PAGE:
I am a huge advocate for adopting shelter and rescue pets. But alas, I know there are at least a few people out there whose minds will not be changed no matter how long I stand on this soap box. So It's important for you folks to know what to look for in those few quality breeders out there. I am clearly biased and I will just get that out of the way right now. I have been on the rescue side of things since day one. All the pets I have had in my adulthood have been adopted. All of my adopted pets have given me unconditional love, and much more. I most certainly have loved them back. I have been a volunteer for rescues and shelters. I have known of breeders handing over packs of puppies and adult dogs to rescues because they couldn't sell them and didn't want to or couldn't afford to care for them. I know of the wrath of puppy mills and the havoc reeked on the lives of animals and people touched by those filthy places. I have overheard young people at parties, calling themselves breeders and sharing phone pictures of the puppies they bred and hearing young women coo and ask how much. I know it doesn't take much to say the words "I'm a breeder" and there is no contract protecting the lives of the animals involved. Very clearly I am biased. Being biased, doesn't mean that I am wrong. I am not wrong to advocate adoption. Neither am I wrong in educating you about the responsibility of finding a good breeder if you are set on that path.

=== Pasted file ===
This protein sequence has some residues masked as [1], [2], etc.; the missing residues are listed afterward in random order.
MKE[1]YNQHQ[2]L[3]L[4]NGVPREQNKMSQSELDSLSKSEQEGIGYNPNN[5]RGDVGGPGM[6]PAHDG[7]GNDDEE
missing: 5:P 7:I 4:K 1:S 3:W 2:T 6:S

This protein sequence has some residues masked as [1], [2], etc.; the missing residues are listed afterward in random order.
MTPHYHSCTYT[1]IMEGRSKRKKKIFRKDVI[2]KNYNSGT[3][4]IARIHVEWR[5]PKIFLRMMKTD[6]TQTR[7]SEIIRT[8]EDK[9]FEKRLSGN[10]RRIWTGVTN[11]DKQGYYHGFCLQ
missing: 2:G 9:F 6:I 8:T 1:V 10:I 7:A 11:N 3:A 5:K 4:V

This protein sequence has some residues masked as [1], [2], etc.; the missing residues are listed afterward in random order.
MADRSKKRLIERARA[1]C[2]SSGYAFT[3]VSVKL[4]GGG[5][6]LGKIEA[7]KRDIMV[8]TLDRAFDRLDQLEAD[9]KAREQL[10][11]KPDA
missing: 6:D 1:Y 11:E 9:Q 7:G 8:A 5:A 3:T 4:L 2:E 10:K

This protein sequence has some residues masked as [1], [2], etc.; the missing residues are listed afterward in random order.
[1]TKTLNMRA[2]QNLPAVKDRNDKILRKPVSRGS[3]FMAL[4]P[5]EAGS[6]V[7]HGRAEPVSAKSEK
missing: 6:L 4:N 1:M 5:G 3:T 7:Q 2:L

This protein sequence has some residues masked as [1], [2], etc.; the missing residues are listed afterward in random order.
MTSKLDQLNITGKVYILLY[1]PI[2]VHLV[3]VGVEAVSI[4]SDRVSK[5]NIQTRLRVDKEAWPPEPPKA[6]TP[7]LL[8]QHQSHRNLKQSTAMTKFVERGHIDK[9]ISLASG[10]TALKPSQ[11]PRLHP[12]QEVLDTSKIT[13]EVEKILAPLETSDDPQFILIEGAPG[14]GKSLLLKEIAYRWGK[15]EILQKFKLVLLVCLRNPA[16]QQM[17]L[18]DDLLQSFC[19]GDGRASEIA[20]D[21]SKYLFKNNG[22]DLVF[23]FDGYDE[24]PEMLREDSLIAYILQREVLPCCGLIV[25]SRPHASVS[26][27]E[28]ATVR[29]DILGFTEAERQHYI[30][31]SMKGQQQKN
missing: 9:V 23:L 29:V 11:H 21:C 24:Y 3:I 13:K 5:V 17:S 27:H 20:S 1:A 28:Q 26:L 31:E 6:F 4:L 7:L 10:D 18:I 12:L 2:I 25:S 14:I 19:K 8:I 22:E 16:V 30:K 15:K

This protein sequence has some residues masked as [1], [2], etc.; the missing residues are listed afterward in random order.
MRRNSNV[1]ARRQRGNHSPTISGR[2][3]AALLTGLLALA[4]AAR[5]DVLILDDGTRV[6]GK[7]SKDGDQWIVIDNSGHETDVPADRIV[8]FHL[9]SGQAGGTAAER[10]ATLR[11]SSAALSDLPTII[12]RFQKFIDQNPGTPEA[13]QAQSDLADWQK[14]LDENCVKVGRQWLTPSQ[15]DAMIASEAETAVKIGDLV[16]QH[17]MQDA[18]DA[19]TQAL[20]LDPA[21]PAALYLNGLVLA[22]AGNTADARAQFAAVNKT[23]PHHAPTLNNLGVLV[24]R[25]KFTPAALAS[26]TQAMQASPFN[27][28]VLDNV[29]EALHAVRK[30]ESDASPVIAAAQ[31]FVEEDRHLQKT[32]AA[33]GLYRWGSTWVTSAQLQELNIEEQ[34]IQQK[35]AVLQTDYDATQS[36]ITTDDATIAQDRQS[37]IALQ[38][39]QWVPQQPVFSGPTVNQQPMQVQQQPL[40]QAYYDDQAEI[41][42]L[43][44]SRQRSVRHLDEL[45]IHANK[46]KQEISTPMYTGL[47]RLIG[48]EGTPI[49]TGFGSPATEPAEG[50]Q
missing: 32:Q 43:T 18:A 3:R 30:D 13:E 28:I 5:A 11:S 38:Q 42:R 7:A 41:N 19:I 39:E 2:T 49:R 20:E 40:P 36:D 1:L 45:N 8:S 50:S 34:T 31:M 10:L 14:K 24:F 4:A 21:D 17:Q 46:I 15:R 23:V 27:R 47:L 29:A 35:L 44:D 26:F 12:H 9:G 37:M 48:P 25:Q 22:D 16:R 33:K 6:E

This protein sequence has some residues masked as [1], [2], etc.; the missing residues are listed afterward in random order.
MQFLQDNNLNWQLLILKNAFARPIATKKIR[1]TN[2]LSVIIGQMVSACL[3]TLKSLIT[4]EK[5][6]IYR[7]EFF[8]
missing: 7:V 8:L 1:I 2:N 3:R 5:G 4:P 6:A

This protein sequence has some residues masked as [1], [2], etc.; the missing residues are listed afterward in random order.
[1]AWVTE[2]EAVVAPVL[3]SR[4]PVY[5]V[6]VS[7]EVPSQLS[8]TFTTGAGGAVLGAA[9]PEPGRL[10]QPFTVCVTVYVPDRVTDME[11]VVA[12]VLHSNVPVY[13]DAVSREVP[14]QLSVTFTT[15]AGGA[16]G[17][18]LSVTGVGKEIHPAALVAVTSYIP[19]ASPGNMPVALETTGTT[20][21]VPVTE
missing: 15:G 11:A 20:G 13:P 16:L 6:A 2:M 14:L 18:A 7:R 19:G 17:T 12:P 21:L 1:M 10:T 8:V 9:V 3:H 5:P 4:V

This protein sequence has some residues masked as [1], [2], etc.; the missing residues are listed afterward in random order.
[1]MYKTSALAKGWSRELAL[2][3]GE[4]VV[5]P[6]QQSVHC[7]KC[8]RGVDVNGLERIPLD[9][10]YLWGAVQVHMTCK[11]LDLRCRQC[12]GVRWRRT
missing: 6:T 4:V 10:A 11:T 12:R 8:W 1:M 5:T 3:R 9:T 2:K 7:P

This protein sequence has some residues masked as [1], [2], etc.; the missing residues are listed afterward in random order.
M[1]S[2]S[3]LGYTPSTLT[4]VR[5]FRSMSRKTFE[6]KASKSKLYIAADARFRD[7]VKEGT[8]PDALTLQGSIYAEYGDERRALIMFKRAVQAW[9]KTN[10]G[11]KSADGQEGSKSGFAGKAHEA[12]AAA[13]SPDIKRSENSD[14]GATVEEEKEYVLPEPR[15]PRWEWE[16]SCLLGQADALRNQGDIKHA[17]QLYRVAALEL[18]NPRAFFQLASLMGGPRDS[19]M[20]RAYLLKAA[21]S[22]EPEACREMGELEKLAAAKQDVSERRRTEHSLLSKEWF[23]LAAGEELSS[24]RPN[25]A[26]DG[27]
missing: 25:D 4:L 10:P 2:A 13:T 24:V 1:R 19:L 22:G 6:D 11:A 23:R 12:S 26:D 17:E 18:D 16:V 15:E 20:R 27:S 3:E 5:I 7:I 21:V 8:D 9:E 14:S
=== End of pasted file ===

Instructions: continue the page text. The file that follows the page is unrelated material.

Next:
Here are some things
* Talk to people in person. Don't trust newspaper and online ads. It's easy enough to make a website or place a newspaper ad. What isn't easy is developing a good reputation with customers, researching blood lines, doing vet checks, providing proof through documentation of health and providing appropriate socialization for dogs and puppies. (But a good breeder will do all of these things!)
* See the dogs. See the puppies and both parents. Spend time with the puppies AND the parents. The parents should be friendly to people, if they are not, that can be a trait passed on to the puppies. Are the personalities of the parents what you desire in your dog?
*See the space where the pups are raised. Are they in a shed or a barn closed off from people? Uh oh! The dogs and puppies should be spending time with people from day 1. Ask the breeder how they have managed this feat. And do your own research about puppy socialization.
*Ask for proof of the health of the parent dogs. A good breeder will absolutely have this.
*Is the breeder asking anything of you? Are they trying to interview you to see if you are a good home? Or are they trying to sell you a dog? If the second is true, walk away. Good breeders care deeply about the dogs they breed and will want you to agree to return the dog to them if ever you are unable to care for it.
I have not yet ever met a breeder I could recommend to you. Not for any breed of dog. Perhaps I am just running in the wrong circles. If you have a recommendation I would love to hear it and please put in your comment, why you think they are so great.